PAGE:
"From his own recording studio he has produced many successful projects. His clients run the gamut from friends like Joe Piscapo and Flo and Eddy of The Turtles to local artists and bands."

I'm willing to let it slide that he misspells the names of two of the three friends he mentions, but I do feel obligated to note that that may be the saddest gamut I've ever seen.)

There was a 45-minute wait between the end of the Millionaires' set and the start of the Bangles', and that was filled with 45 minutes of '80s music over the PA. The most entertaining part of that lengthy intermission was watching the steely, leather-jacketed facade of the gentleman to my left crumble two notes into Katrina and the Waves' "Walkin' on Sunshine," when his head started reflexively bobbing to the peppy beat. I was also trying to gauge how many guys came just to see if Susanna Hoffs still held up. I put the number at roughly two-thirds.

And many of those two-thirds angled up to my spot stage left seconds after the Bangles came out swinging with "Hazy Shade of Winter" (one of the Top 10 cover songs of all time). Security spent a good part of the first three songs picking out those snapping photos, including the guy behind me who was so dead set on getting that Susanna photo that the flashlight shining directly in his face barely even phased him. And even after the first warning, he kept at it. He gave up after being spotted again, though. As my own attempts to smuggle a camera in were thwarted, I can offer you no photographic proof that Susanna Hoffs is still hot. But she is. You'll have to just trust me.

You will also have to trust me that it was a really good show. All the hits were polished up and presented just as good as they sounded on my 45s in the '80s, and the newer songs from their last record, "Doll Revolution," fit in just fine. Particular highlights were "Ride the Ride" (which segued into the '80s classic "In Your Room"), the Elvis Costello-penned "Tear Off Your Own Head (It's a Doll Revolution"), and my favorite song of the first half of the show, "Rain Song," originally cowritten by Vicki Peterson when she was in the Continental Drifters.

And then there were the hits of the '80s--"Manic Monday," "Eternal Flame" (the final encore), "If She Knew What She Wants" (kind of a hit), and, of course, the main-set closer, "Walk Like An Egyptian." I guess I was about nine years old when that song came out, as it was released in 1986, the Year of Great Things (Mets win the World Series, Giants march to the Super Bowl, Wrestlemania 2, my family gets cable), a year that may never be duplicated again. "Walk Like An Egyptian" was probably one of the first 45s I bought, compelled by that super-cool video. I can't really say why I liked--and still like--the song (other than its catchiness), but I do know that Susanna Hoffs's delivery of the following benign couplet still does something to me, even on a cold night in Atlantic City:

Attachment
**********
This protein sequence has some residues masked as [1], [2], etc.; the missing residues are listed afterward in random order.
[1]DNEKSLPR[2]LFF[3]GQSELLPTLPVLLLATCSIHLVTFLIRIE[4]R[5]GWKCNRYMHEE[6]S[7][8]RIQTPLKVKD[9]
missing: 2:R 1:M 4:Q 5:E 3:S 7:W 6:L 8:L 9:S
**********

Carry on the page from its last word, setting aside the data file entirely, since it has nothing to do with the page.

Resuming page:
"If you wanna find all the cops,
They're hangin' out in the doughnut shops."

I don't know what it is about those lines, but I hear them and it brings me back to the Year of Great Things. And I feel a little better. About the past. About the present. And about going to Atlantic City in January to see a really good band.


Get naked

Those who have studied my works (and there are, of course, many) will know of my endless devotion to what is clearly the greatest TV show of all time, "Freaks and Geeks." Now, some may have expected "Saved by the Bell" to follow that introductory phrase, but those folks have really only scratched the surface of Tinsel and Rot. And to that I say, "Please stop scratching the surface; you are ruining the paint job."

But back to "Freaks and Geeks," the greatest TV show of all time, criminally mistreated by programmers at NBC and cancelled after only one season. It's a damn near perfect season, though, and you can view that season on the "normal people" boxed set or, like me, shell out the big bucks for the special high school yearbook edition, which remains one of the greatest purchases I've ever made. I cherish it even more than I cherish my Singing and Dancing Bocephus (I actually have Singing and Dancing Bocephi, but I only purchased one).

As great as the DVD set is, it its still sad and unfortunate that there will likely never be another show as good as "Freaks and Geeks." But the actors who made it such a fantastic show are still out there. Some have appeared on shows that didn't exactly work out (John Francis Daley [Sam Weir] on "Kitchen Confidential," Busy Philipps [Kim Kelly] on "Love, Inc."), and some have landed on halfway-decent shows (Jason Segel [Nick Andopolis] on "How I Met Your Mother," Linda Cardellini [Lindsay Weir] and, ta da, Busy Philipps on "ER"). But there is no "Freaks and Geeks"-related show that I am more excited about than the upcoming "Naked Trucker and T-Bones Show" on Comedy Central.